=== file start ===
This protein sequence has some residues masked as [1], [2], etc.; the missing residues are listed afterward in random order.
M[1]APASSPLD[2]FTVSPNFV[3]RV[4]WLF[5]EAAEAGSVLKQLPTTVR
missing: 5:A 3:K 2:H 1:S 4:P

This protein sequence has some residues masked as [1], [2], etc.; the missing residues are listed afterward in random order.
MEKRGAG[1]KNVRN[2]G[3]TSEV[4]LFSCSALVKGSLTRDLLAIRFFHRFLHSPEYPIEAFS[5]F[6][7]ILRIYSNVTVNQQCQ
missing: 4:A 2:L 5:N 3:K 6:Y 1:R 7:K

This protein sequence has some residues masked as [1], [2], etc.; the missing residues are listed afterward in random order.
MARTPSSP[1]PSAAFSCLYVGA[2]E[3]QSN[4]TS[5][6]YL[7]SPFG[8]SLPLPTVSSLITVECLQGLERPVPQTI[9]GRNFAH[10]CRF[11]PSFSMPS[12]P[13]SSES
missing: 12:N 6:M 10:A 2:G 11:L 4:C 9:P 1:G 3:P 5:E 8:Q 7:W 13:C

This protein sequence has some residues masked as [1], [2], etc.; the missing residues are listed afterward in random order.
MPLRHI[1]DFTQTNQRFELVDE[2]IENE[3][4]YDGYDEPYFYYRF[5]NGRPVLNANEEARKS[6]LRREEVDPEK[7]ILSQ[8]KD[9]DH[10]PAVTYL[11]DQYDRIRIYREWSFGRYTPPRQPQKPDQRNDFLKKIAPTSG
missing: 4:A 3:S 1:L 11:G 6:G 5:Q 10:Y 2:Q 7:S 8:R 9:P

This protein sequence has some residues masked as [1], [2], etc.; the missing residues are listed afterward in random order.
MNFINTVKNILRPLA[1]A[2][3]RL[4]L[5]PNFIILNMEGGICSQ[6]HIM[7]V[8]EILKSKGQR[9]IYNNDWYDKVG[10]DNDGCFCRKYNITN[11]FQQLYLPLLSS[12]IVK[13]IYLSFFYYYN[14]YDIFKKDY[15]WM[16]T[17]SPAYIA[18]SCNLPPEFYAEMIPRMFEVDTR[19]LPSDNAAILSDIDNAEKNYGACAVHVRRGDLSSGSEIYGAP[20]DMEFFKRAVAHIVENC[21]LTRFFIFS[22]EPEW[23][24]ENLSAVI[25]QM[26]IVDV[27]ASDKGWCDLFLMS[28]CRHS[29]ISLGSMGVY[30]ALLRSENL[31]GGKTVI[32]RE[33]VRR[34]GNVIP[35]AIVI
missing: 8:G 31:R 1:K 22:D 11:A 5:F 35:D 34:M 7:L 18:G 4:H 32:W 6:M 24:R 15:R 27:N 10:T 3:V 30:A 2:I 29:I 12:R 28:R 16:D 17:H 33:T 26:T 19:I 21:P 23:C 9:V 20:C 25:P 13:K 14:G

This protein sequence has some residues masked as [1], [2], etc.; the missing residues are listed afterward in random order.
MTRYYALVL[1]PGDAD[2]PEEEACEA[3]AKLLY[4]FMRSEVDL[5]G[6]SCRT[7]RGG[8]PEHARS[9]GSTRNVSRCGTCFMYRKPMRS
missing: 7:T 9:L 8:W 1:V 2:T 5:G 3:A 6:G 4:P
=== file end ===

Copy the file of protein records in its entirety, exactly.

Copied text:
This protein sequence has some residues masked as [1], [2], etc.; the missing residues are listed afterward in random order.
M[1]APASSPLD[2]FTVSPNFV[3]RV[4]WLF[5]EAAEAGSVLKQLPTTVR
missing: 5:A 3:K 2:H 1:S 4:P

This protein sequence has some residues masked as [1], [2], etc.; the missing residues are listed afterward in random order.
MEKRGAG[1]KNVRN[2]G[3]TSEV[4]LFSCSALVKGSLTRDLLAIRFFHRFLHSPEYPIEAFS[5]F[6][7]ILRIYSNVTVNQQCQ
missing: 4:A 2:L 5:N 3:K 6:Y 1:R 7:K

This protein sequence has some residues masked as [1], [2], etc.; the missing residues are listed afterward in random order.
MARTPSSP[1]PSAAFSCLYVGA[2]E[3]QSN[4]TS[5][6]YL[7]SPFG[8]SLPLPTVSSLITVECLQGLERPVPQTI[9]GRNFAH[10]CRF[11]PSFSMPS[12]P[13]SSES
missing: 12:N 6:M 10:A 2:G 11:L 4:C 9:P 1:G 3:P 5:E 8:Q 7:W 13:C

This protein sequence has some residues masked as [1], [2], etc.; the missing residues are listed afterward in random order.
MPLRHI[1]DFTQTNQRFELVDE[2]IENE[3][4]YDGYDEPYFYYRF[5]NGRPVLNANEEARKS[6]LRREEVDPEK[7]ILSQ[8]KD[9]DH[10]PAVTYL[11]DQYDRIRIYREWSFGRYTPPRQPQKPDQRNDFLKKIAPTSG
missing: 4:A 3:S 1:L 11:G 6:G 5:Q 10:Y 2:Q 7:S 8:R 9:P

This protein sequence has some residues masked as [1], [2], etc.; the missing residues are listed afterward in random order.
MNFINTVKNILRPLA[1]A[2][3]RL[4]L[5]PNFIILNMEGGICSQ[6]HIM[7]V[8]EILKSKGQR[9]IYNNDWYDKVG[10]DNDGCFCRKYNITN[11]FQQLYLPLLSS[12]IVK[13]IYLSFFYYYN[14]YDIFKKDY[15]WM[16]T[17]SPAYIA[18]SCNLPPEFYAEMIPRMFEVDTR[19]LPSDNAAILSDIDNAEKNYGACAVHVRRGDLSSGSEIYGAP[20]DMEFFKRAVAHIVENC[21]LTRFFIFS[22]EPEW[23][24]ENLSAVI[25]QM[26]IVDV[27]ASDKGWCDLFLMS[28]CRHS[29]ISLGSMGVY[30]ALLRSENL[31]GGKTVI[32]RE[33]VRR[34]GNVIP[35]AIVI
missing: 8:G 31:R 1:K 22:D 11:A 5:F 35:D 34:M 7:L 18:G 4:H 32:W 6:M 24:R 15:R 27:N 10:T 3:V 30:A 2:I 29:I 12:R 28:R 16:D 17:H 33:T 26:T 19:I 21:P 23:C 9:V 20:C 25:P 13:K 14:G

This protein sequence has some residues masked as [1], [2], etc.; the missing residues are listed afterward in random order.
MTRYYALVL[1]PGDAD[2]PEEEACEA[3]AKLLY[4]FMRSEVDL[5]G[6]SCRT[7]RGG[8]PEHARS[9]GSTRNVSRCGTCFMYRKPMRS
missing: 7:T 9:L 8:W 1:V 2:T 5:G 3:A 6:G 4:P